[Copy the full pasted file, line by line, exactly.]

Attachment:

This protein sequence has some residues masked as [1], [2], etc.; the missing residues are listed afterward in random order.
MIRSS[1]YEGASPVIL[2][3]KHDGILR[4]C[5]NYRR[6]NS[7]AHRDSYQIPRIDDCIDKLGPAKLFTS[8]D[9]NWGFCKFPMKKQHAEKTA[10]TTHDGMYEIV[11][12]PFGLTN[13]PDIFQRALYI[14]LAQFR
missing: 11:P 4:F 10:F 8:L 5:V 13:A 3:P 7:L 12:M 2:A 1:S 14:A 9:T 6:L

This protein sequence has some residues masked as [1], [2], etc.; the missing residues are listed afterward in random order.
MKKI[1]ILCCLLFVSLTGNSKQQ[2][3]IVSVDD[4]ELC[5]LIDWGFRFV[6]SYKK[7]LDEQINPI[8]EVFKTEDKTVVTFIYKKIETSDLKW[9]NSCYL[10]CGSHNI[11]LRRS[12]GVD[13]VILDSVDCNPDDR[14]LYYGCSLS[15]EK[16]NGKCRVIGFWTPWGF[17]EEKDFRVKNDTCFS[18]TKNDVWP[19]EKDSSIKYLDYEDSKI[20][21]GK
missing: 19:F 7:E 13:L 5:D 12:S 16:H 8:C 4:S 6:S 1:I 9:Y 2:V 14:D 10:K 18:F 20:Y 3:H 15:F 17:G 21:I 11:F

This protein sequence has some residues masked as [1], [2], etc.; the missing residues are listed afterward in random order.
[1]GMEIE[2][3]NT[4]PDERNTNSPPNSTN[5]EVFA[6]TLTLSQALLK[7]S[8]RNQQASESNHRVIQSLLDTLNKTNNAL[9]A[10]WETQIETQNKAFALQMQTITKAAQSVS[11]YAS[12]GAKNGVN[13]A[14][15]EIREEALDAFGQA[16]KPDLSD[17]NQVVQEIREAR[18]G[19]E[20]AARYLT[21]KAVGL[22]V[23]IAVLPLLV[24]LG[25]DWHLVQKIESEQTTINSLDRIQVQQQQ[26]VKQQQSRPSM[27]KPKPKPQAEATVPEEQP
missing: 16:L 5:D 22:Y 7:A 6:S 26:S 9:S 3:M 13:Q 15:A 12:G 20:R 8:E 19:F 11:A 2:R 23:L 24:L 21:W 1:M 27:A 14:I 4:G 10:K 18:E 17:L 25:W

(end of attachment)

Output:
This protein sequence has some residues masked as [1], [2], etc.; the missing residues are listed afterward in random order.
MIRSS[1]YEGASPVIL[2][3]KHDGILR[4]C[5]NYRR[6]NS[7]AHRDSYQIPRIDDCIDKLGPAKLFTS[8]D[9]NWGFCKFPMKKQHAEKTA[10]TTHDGMYEIV[11][12]PFGLTN[13]PDIFQRALYI[14]LAQFR
missing: 11:P 4:F 10:F 8:L 5:V 13:A 3:P 7:L 12:M 2:A 1:S 14:A 9:T 6:L

This protein sequence has some residues masked as [1], [2], etc.; the missing residues are listed afterward in random order.
MKKI[1]ILCCLLFVSLTGNSKQQ[2][3]IVSVDD[4]ELC[5]LIDWGFRFV[6]SYKK[7]LDEQINPI[8]EVFKTEDKTVVTFIYKKIETSDLKW[9]NSCYL[10]CGSHNI[11]LRRS[12]GVD[13]VILDSVDCNPDDR[14]LYYGCSLS[15]EK[16]NGKCRVIGFWTPWGF[17]EEKDFRVKNDTCFS[18]TKNDVWP[19]EKDSSIKYLDYEDSKI[20][21]GK
missing: 19:F 7:E 13:L 5:D 12:S 16:H 8:C 4:S 6:S 1:I 9:Y 2:V 14:D 10:K 18:F 20:Y 3:H 15:F 17:G 21:I 11:F

This protein sequence has some residues masked as [1], [2], etc.; the missing residues are listed afterward in random order.
[1]GMEIE[2][3]NT[4]PDERNTNSPPNSTN[5]EVFA[6]TLTLSQALLK[7]S[8]RNQQASESNHRVIQSLLDTLNKTNNAL[9]A[10]WETQIETQNKAFALQMQTITKAAQSVS[11]YAS[12]GAKNGVN[13]A[14][15]EIREEALDAFGQA[16]KPDLSD[17]NQVVQEIREAR[18]G[19]E[20]AARYLT[21]KAVGL[22]V[23]IAVLPLLV[24]LG[25]DWHLVQKIESEQTTINSLDRIQVQQQQ[26]VKQQQSRPSM[27]KPKPKPQAEATVPEEQP
missing: 16:L 5:D 22:Y 7:A 6:S 26:S 9:S 3:M 13:Q 15:A 12:G 20:R 8:E 19:F 11:A 2:R 23:L 24:L 21:W 1:M 27:A 14:I 4:G 10:K 18:E 17:L 25:W